Featuring Jane Burn's 'My Dawtie', which won the Silver Wyvern Award in 2018.
An ethnographic bricolage of fragmentary narratives and lost voices from a future tribal culture of survivors following the Second Great Flood, Remnants provides glimpses into the myths, rituals, songs, customs, lifestyles, dream visions and the intertwining personal stories of a post-apocalyptic community existing in the ruined shadows of our own civilisation. Jane Burn and Bob Beagrie weave an unsettling tapestry of possible subjectivities navigating the margins between endurance and extinction in the not too distant future.
The collection considers what has been and might yet be. What scraps we remember, what has formed and shaped the poets’ memories and minds. Through recalling forgotten dialects and language, Bob and Jane dip in and out of history, religion and ancient myths and rebuild themselves again.
PRAISE FOR REMNANTS:
“Two poets, each with their own distinctive voice, explore what might be salvageable from a sense of the past and future existing ‘only as a spectrum of possibilities’ through myth, lore, and a fascination with the richness of half-lost languages, including Old English and North East dialect. Their post-apocalyptic visions are rooted in realism and create a rich, unsettling collection, linguistically inventive and compelling. The range is breath-taking: magical creatures from classical myth to the ‘Book of Revelation’ rub shoulders with ‘Crusoe Recycled’ and ‘Oldfriend Woman’, while totem stags, wolves, hares and whales shimmer through the poems. Both Burn and Beagrie are powerful poets whose imaginative evocations of survival beyond ‘the Badtymes’ and ‘the Deluge’ set spark to and refract each other’s light (and dark) in this remarkable collaboration.”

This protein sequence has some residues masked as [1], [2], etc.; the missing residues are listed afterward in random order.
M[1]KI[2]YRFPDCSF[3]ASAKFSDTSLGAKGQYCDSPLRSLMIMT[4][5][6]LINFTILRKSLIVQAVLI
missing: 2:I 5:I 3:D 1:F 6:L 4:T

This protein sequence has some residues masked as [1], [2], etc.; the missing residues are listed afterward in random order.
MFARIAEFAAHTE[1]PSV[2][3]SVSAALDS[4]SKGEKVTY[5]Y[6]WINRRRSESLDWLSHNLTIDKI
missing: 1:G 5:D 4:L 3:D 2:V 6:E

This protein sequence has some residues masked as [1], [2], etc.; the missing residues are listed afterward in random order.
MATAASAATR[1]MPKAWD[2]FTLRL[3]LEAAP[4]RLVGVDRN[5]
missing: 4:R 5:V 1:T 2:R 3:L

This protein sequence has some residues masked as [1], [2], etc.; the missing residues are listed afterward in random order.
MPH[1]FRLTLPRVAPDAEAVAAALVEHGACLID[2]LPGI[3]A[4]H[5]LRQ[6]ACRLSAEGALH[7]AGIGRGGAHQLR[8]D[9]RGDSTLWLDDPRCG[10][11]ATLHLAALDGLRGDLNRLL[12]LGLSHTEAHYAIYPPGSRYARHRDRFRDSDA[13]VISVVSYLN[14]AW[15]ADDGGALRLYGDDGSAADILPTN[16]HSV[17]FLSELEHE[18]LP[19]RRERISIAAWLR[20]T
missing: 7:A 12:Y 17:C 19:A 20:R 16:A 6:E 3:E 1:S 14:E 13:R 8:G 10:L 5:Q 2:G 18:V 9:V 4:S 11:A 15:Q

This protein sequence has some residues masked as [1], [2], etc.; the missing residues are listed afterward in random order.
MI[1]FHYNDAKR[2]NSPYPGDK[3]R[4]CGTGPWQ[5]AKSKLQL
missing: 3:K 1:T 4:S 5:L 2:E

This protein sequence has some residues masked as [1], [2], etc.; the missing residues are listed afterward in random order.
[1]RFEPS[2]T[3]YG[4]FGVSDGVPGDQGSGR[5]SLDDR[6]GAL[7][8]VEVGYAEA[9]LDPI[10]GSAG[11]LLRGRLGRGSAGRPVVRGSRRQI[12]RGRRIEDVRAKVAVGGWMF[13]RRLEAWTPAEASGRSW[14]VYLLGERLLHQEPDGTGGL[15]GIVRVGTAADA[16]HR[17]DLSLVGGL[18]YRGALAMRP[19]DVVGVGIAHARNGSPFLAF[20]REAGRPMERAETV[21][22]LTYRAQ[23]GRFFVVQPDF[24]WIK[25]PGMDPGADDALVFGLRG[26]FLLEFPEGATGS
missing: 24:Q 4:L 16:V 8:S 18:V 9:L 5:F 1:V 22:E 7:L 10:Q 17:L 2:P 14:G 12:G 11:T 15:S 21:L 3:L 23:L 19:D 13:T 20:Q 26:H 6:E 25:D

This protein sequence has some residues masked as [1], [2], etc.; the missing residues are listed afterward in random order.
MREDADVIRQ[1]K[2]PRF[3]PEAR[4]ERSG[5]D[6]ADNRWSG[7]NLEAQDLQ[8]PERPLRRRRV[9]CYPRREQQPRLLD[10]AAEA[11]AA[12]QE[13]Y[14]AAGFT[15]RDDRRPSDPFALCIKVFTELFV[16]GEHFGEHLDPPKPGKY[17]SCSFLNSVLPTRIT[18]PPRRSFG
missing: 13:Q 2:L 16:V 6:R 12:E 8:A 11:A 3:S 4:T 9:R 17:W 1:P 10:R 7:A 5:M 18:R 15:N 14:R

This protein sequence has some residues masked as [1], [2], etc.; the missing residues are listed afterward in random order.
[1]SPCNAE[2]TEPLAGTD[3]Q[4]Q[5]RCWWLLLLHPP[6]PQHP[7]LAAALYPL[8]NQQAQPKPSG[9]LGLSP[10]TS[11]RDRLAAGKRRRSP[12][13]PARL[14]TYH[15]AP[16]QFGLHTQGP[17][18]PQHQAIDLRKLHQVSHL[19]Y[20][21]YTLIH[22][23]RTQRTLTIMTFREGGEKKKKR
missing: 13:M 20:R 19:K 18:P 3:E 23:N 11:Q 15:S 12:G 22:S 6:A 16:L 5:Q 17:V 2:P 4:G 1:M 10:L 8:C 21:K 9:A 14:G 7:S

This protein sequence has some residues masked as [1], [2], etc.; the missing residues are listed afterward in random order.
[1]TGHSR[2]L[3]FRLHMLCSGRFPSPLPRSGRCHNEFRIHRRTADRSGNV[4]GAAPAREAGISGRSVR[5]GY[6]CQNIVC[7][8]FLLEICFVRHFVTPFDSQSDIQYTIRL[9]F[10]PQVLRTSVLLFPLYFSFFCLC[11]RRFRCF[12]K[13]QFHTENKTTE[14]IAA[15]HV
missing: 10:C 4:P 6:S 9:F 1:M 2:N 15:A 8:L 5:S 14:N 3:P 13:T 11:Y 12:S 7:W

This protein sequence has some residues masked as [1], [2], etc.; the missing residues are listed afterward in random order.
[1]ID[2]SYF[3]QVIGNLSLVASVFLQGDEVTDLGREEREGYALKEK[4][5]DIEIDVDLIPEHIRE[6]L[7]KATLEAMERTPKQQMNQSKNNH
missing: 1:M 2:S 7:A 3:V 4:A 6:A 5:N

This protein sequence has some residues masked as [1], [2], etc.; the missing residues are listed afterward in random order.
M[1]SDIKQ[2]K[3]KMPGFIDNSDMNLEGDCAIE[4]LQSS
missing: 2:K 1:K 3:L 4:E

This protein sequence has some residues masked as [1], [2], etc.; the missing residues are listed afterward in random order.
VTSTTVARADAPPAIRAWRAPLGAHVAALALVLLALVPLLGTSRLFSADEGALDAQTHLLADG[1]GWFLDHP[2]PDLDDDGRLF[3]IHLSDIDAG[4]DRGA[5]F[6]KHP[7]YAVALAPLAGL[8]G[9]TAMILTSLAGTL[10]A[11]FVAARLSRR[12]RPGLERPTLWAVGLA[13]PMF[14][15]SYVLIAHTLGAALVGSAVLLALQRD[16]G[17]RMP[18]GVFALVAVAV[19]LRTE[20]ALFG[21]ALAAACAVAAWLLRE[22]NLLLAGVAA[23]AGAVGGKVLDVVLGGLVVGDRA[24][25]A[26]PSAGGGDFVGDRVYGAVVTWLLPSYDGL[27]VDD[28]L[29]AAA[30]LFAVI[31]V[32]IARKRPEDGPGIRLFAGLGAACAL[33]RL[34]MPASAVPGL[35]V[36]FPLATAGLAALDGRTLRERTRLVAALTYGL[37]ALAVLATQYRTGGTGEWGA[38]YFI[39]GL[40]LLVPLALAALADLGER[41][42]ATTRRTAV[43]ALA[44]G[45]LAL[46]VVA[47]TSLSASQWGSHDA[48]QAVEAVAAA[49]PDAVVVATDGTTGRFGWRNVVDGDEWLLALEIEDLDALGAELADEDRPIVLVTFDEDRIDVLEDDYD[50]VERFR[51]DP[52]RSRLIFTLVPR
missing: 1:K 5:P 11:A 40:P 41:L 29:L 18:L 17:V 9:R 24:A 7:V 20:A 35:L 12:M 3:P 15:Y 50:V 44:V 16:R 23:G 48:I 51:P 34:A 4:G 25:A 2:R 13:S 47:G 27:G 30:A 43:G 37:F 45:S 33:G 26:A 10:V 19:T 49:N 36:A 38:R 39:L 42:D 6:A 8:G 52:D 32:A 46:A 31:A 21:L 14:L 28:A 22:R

– Pippa Little
“The Remnants in this collection are what’s left when our false certainties are stripped away: fragments of faith and folklore, ragged scraps of our cultural identities. Together, Jane Burn and Bob Beagrie take these patches and sew them into a bright quilt of language, warm as a storyteller’s hearth and coarse as a wolf’s tongue: a quilt that becomes a landscape seen from afar – a landscape that bears the scars and stories of all our ancestors.”
– Oz Hardwick